U.S. patent application Ser. No. ______ to Gilley et al., filed on Mar. 27, 2007, entitled “SYSTEMS AND METHODS FOR FACILITATING GROUP ACTIVITIES,” Attorney Docket No. 104677-0019-104/P4725US4 (referred to herein as “the incorporated GROUP ACTIVITIES document”), the entirety of which is incorporated herein by reference;

U.S. patent application Ser. No. ______ to Gilley et al., filed on Mar. 27, 2007, entitled “REWARDS SYSTEMS,” Attorney Docket No. 104677-0022-101/P4727US1 (referred to herein as “the incorporated REWARDS SYSTEMS document”), the entirety of which is incorporated herein by reference;

U.S. patent application Ser. No. ______ to Dorogusker et al., filed on Mar. 27, 2007, entitled “INTEGRATED SENSORS FOR TRACKING PERFORMANCE METRICS,” Attorney Docket No. 104677-0035-101/P4768US1 (referred to herein as “the incorporated INTEGRATED SENSORS document”), the entirety of which is incorporated herein by reference; and

U.S. patent application Ser. No. 11/426078, to King et al., filed on Jun. 23, 2006 (Publication No. 2006/0238517, published on Oct. 26, 2006), entitled “Electronic Device Having Display and Surrounding Touch Sensitive Bezel for User Interface and Control” (referred to herein as “the incorporated King document”), the entirety of which is incorporated herein by reference.

The incorporated provisional patent application, LIFESTYLE COMPANION document, AUDIO AND VISUAL CUES document, ADAPTIVE SCHEDULING SYSTEM document, GROUP ACTIVITIES document, REWARDS SYSTEMS document, INTEGRATED SENSORS document, and King document collectively are referred to herein as “the incorporated patent documents.”

FIELD OF THE INVENTION

The present invention can relate to variable input/output interfaces for electronic devices.

BACKGROUND OF THE INVENTION

Currently available portable media devices may provide limited ways by which users can interact with the devices. For example, currently available portable media devices may show images on its display in only one orientation with respect to the housing of the media device. When a user places the portable media device in a non-standard orientation, the user may have to angle his head in order to properly view the displayed images. Furthermore, when the media device is playing a media file, the media device may not permit the user to adjust parameters associated with the media file. In order to adjust any of the parameters of the media file, the media device may require the user first to stop playback of the media file.

SUMMARY OF THE INVENTION

The present invention can include electronic devices that have variable input/output (I/O) interfaces. The variable I/O interfaces can allow a user to interact with the devices in a more ergonomic manner and with greater efficiency.

An electronic device of the present invention can display one or more software icons associated with user-programmable parameters of a media file during playback of the media file. The electronic device can permit a user to select a user-programmable parameter of the media file by selecting a corresponding icon. While the selected icon is visually distinguished, the electronic device can permit the user to adjust the selected user-programmable parameter. The electronic device can change the software icons it displays to reflect different user-programmable parameters associated with different modules of the media file or with different media files.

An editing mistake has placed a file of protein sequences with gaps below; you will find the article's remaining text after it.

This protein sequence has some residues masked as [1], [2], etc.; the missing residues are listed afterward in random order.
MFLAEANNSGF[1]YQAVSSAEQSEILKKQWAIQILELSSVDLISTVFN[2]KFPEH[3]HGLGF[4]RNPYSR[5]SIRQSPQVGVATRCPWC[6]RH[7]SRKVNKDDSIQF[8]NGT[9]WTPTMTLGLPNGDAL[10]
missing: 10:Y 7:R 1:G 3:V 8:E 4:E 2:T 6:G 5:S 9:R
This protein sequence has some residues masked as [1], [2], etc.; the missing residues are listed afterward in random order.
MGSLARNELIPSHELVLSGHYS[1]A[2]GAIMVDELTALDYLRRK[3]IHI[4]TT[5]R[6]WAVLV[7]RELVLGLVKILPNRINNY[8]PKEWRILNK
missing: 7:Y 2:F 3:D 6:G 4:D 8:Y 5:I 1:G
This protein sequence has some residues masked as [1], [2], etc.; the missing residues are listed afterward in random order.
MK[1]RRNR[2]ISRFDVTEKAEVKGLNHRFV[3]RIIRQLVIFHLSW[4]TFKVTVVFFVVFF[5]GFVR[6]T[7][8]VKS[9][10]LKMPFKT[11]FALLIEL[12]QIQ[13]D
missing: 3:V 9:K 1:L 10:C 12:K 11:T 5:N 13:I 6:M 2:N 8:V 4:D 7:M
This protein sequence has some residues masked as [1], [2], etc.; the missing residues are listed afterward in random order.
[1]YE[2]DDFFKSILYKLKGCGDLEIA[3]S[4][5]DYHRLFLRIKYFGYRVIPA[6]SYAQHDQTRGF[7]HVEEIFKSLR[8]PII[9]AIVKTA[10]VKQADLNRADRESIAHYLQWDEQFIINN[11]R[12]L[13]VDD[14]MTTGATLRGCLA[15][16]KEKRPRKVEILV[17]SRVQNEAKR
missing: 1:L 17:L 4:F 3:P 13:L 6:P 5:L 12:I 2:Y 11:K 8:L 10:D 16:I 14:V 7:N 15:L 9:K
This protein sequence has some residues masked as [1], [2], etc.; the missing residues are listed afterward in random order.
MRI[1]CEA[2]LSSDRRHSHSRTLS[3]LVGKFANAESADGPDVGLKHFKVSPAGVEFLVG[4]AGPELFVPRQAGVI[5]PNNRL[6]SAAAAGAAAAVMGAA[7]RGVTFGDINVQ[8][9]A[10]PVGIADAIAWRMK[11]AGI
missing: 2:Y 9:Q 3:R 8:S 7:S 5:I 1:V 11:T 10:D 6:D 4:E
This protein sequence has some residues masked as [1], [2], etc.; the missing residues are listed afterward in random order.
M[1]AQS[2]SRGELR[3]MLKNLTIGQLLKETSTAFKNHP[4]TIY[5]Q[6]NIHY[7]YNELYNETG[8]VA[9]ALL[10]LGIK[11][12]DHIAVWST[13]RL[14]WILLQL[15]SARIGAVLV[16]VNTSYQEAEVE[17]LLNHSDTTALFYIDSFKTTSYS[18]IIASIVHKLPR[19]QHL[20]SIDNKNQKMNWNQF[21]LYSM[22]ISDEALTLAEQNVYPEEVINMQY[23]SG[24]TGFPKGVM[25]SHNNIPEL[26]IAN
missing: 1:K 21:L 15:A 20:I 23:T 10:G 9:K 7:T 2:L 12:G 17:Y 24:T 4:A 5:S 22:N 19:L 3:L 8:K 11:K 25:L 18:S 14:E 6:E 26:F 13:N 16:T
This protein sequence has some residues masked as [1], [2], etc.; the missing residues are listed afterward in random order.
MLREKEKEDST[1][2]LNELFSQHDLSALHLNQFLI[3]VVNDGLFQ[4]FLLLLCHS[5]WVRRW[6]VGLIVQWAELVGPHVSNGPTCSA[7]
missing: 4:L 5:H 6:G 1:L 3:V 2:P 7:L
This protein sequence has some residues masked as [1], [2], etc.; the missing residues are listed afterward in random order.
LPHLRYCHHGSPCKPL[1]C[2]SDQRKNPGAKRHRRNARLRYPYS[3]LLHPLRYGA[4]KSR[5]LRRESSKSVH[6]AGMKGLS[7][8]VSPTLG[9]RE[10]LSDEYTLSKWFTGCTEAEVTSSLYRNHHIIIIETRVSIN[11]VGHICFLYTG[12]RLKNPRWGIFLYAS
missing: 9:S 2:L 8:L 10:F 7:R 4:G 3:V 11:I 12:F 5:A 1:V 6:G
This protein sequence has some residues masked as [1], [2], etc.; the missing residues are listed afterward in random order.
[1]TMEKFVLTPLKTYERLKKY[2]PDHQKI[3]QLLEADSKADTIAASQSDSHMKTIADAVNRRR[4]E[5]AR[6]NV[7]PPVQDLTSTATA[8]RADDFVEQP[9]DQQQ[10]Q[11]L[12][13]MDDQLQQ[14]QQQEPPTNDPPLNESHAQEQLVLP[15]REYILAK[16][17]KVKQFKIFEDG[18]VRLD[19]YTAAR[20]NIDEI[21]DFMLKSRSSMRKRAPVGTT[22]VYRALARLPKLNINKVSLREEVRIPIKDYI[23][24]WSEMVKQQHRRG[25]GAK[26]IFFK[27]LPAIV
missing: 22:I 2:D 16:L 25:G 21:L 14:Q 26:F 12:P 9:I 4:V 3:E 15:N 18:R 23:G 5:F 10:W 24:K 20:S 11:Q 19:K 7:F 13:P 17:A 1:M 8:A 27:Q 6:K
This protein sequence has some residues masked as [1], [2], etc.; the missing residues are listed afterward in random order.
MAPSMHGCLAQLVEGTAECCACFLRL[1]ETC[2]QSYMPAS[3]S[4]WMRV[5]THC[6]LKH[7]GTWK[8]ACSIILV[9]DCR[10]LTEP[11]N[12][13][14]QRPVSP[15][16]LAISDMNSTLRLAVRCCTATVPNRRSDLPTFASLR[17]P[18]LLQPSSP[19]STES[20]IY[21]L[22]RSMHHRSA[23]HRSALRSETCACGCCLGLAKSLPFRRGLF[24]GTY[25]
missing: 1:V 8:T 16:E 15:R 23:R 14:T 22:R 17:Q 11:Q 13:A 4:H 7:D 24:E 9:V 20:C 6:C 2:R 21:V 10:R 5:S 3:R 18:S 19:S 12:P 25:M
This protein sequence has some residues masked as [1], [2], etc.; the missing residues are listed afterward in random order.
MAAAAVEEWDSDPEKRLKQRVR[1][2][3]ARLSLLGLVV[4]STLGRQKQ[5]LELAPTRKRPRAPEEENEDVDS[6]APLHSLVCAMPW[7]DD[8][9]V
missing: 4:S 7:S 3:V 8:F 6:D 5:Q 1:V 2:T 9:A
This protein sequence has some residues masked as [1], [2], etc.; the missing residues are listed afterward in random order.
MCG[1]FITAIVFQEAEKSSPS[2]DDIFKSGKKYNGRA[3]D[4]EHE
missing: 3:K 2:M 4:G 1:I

An electronic device of the present invention also can automatically re-orient an image shown on its display and/or re-configure user input components based on the orientation of the electronic device. The user input components can include hardware or software input components.

BRIEF DESCRIPTION OF THE DRAWINGS

The above and other advantages of the present invention will be apparent upon consideration of the following detailed description, taken in conjunction with accompanying drawings, in which like reference characters refer to like parts throughout, and in which:

FIG. 1 illustrates one embodiment of an electronic device of the present invention in communication with a network of servers;

FIGS. 2A-2B illustrate a media file in accordance with one embodiment of the present invention;

FIGS. 3A-3B illustrate an electronic device that permits a user to adjust user-programmable parameters of a media file during playback of the media file in accordance with one embodiment of the present invention;

FIGS. 4A-4B illustrate a process for use by the electronic device of FIGS. 3A-3B in accordance with one embodiment of the present invention;

FIGS. 5A-5I illustrate electronic devices that can automatically re-orient an image shown on its display based on the orientation of the device in accordance with one embodiment of the present invention;

FIGS. 6A-6B illustrate an electronic device that can automatically re-orient an image shown on its display and re-configure user input components based on the orientation of the device in accordance with one embodiment of the present invention;

FIGS. 6C-6D illustrate an electronic device that can automatically re-orient an image shown on its display based on the orientation of the device and permit a user to manually re-configure a user input component in accordance with one embodiment of the present invention;

FIGS. 7A-7E illustrate electronic devices that can automatically re-orient an image shown on its display and re-configure user input components based on the orientation of the device in accordance with one embodiment of the present invention; and

FIG. 8 illustrates a process for use by an electronic device of one embodiment of the present invention to re-orient an image shown on a display and re-configure a user input component based on the orientation of the device.

DETAILED DESCRIPTION OF THE INVENTION